The Healing Art & Science of QiGong

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The first qigong expert to lecture about qigong in North American medical schools, Ken Cohen explains how he has helped the practice bridge the more mysterious healing arts with the sciences.

By Ken Cohen

Omega: Your work has been sponsored by the American Cancer Society, the Mayo Clinic, Health Canada, and numerous universities. What’s been the most surprising finding or most successful qigong treatment you discovered when working within the Western medical field?

Ken: That’s a big question. Let me start by saying what I think most readers will find surprising. I have lectured about and taught qigong in many medical schools and clinics, including some conservative oncology clinics. The reason my work is accepted is because I am willing to speak the language of science.

I love talking about qi as “flow of life energy.” But if I emphasize that to scientists, they will turn off and throw mental eggs at me. Instead, I summarize published, peer-reviewed evidence about what diseases qigong treats and how it works.

If I explain the effects of qigong on stress hormones, endorphin levels, and bone density, then minds open and I can gradually bring in Chinese cultural concepts. Physicians are aware of the limits of their profession; the key is to present alternative or complementary modalities rationally as part of our common attempt to relieve human suffering.

No one has all the answers. Physicians, nurses, and other healthcare providers have become, perhaps surprisingly, my most enthusiastic students.

In terms of successful treatments, since qigong healers are not licensed, I cannot claim to treat disease. However, qigong energy healing has produced some interesting and verifiable “side effects,” including remissions from numerous late-stage cancers, dramatic improvement in Parkinson’s symptoms, healing from diabetes, reduction in chronic pain, and speeding recovery from surgery. One hospital even commissioned me to produce a qigong meditation and healing imagery CD for use with patients pre- and post- surgery.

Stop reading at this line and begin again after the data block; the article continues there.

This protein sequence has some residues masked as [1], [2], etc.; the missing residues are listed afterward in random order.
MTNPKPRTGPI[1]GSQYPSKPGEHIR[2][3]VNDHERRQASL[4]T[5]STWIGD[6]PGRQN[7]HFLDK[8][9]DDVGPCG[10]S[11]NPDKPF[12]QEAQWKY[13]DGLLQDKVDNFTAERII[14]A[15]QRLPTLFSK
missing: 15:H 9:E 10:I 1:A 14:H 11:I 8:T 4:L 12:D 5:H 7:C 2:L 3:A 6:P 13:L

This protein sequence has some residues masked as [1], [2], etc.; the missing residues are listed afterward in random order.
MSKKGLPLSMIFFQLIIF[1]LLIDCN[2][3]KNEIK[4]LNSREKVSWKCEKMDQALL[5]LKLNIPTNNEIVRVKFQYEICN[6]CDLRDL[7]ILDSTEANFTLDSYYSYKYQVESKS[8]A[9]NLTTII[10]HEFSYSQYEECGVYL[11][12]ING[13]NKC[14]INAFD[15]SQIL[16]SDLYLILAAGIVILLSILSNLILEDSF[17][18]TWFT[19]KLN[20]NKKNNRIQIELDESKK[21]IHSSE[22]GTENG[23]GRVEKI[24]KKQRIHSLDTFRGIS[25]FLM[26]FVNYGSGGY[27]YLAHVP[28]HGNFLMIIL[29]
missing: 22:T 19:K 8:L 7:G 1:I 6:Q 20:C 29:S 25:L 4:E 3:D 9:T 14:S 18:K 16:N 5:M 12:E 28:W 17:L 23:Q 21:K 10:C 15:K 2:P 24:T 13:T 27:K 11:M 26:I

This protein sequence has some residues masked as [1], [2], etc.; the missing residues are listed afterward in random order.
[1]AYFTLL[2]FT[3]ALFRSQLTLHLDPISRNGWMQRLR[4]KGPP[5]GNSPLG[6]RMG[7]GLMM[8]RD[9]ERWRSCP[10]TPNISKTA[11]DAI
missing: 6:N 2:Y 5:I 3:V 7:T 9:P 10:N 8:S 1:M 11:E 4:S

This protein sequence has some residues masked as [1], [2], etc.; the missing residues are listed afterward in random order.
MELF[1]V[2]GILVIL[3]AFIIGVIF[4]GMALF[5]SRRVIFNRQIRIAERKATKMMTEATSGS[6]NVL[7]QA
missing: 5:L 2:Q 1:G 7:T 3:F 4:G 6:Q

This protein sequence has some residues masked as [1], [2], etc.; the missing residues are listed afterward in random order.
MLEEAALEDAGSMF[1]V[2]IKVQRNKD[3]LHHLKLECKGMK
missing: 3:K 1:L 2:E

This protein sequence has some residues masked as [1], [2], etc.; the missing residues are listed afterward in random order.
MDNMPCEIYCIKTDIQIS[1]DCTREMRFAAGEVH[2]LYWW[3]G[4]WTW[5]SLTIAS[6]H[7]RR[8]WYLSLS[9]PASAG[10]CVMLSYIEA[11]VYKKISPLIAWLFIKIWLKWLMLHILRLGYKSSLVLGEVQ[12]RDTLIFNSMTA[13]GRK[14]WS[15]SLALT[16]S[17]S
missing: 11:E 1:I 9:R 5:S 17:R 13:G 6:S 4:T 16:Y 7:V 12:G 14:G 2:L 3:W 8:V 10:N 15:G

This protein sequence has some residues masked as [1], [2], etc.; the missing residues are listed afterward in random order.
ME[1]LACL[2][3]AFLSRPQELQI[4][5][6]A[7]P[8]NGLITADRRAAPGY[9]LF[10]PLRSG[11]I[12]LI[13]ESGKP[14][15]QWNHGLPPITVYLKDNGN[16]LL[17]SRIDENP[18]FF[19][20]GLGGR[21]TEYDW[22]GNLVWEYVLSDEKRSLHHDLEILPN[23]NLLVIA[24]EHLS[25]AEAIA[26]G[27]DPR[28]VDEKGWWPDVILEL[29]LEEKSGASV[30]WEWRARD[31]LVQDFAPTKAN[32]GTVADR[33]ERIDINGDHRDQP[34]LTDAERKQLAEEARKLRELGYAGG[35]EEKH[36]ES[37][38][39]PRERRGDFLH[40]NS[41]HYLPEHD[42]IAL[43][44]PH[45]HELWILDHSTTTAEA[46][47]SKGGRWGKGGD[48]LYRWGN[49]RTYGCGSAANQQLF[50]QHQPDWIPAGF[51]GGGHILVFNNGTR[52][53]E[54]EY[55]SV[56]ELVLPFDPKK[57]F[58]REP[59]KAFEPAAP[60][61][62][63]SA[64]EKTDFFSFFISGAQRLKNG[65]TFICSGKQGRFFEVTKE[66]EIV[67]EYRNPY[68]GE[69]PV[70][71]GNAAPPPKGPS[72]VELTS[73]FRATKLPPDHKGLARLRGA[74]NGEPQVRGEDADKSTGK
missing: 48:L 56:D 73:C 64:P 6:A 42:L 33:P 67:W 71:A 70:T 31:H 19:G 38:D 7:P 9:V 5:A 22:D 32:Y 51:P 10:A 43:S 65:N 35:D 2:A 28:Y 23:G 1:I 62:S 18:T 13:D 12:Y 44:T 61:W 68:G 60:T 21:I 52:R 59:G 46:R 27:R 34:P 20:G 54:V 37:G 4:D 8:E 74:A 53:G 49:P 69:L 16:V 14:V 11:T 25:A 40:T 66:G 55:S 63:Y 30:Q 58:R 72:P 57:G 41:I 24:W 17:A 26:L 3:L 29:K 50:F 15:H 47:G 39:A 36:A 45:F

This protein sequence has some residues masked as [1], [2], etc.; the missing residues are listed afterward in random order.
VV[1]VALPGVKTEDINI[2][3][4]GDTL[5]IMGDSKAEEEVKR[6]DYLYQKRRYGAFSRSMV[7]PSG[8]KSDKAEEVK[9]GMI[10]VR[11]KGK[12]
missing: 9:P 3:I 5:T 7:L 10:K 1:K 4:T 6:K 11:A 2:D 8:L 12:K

Omega: Can you talk about your participation in the Menninger Clinic's Copper Wall Project, which looked at the bio-electric fields of healers?

Ken: We live in a world where many people do not believe that a phenomenon is real unless it can be measured and has the stamp of approval of science. I actually don’t fully agree with this. People have always enjoyed quality of life precisely because they do not require scientific proof. Will the biology of love ever explain its mystery? Do we need to understand atomic physics to enjoy the warmth of the sun? You get my point.

Yet, science does have its place. It makes us accountable to facts and can be an antidote to the human talent at self-deception. Also, I have to quell my luddite tendencies when I remember how Western medicine has saved the lives of so many.

One of the pioneering experiments in the West to document measurable effects of subtle energies, such as qi, was conducted by the Menninger Institute of Topeka, Kansas from 1983-1995. It was called “Physical Fields and States of Consciousness” or more popularly “The Copper Wall Project.” First a team of scientists conducted 600 “control” experiments with volunteers who claimed no particular healing knowledge or ability.